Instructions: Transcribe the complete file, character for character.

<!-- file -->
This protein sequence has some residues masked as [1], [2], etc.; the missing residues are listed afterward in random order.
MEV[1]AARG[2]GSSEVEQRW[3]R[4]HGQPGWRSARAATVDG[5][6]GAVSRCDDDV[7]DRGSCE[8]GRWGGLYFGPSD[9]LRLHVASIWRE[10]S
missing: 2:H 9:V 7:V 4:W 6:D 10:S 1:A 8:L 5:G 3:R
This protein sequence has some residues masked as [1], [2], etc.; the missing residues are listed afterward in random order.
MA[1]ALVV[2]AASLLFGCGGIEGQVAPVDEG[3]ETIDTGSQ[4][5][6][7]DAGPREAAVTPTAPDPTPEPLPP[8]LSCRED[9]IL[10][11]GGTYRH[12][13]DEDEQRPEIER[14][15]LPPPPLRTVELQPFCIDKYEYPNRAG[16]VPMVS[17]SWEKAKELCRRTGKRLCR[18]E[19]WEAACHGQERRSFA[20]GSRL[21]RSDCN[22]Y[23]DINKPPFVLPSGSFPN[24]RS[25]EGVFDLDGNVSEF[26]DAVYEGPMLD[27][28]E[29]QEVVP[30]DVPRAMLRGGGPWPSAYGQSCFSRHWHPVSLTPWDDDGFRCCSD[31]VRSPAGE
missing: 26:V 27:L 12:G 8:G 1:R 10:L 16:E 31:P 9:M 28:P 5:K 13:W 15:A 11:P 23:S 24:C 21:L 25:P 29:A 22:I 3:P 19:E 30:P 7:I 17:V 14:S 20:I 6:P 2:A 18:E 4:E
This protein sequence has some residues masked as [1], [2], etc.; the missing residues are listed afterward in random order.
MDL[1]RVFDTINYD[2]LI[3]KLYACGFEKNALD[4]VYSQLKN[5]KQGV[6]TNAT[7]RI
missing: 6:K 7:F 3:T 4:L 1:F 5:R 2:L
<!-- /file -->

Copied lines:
This protein sequence has some residues masked as [1], [2], etc.; the missing residues are listed afterward in random order.
MEV[1]AARG[2]GSSEVEQRW[3]R[4]HGQPGWRSARAATVDG[5][6]GAVSRCDDDV[7]DRGSCE[8]GRWGGLYFGPSD[9]LRLHVASIWRE[10]S
missing: 2:H 9:V 7:V 4:W 6:D 10:S 1:A 8:L 5:G 3:R
This protein sequence has some residues masked as [1], [2], etc.; the missing residues are listed afterward in random order.
MA[1]ALVV[2]AASLLFGCGGIEGQVAPVDEG[3]ETIDTGSQ[4][5][6][7]DAGPREAAVTPTAPDPTPEPLPP[8]LSCRED[9]IL[10][11]GGTYRH[12][13]DEDEQRPEIER[14][15]LPPPPLRTVELQPFCIDKYEYPNRAG[16]VPMVS[17]SWEKAKELCRRTGKRLCR[18]E[19]WEAACHGQERRSFA[20]GSRL[21]RSDCN[22]Y[23]DINKPPFVLPSGSFPN[24]RS[25]EGVFDLDGNVSEF[26]DAVYEGPMLD[27][28]E[29]QEVVP[30]DVPRAMLRGGGPWPSAYGQSCFSRHWHPVSLTPWDDDGFRCCSD[31]VRSPAGE
missing: 26:V 27:L 12:G 8:G 1:R 10:L 16:E 31:P 9:M 28:P 5:K 13:W 15:A 11:P 23:S 24:C 21:L 25:P 29:A 22:I 3:P 19:E 30:P 7:I 17:V 14:S 20:I 6:P 2:A 18:E 4:E
This protein sequence has some residues masked as [1], [2], etc.; the missing residues are listed afterward in random order.
MDL[1]RVFDTINYD[2]LI[3]KLYACGFEKNALD[4]VYSQLKN[5]KQGV[6]TNAT[7]RI
missing: 6:K 7:F 3:T 4:L 1:F 5:R 2:L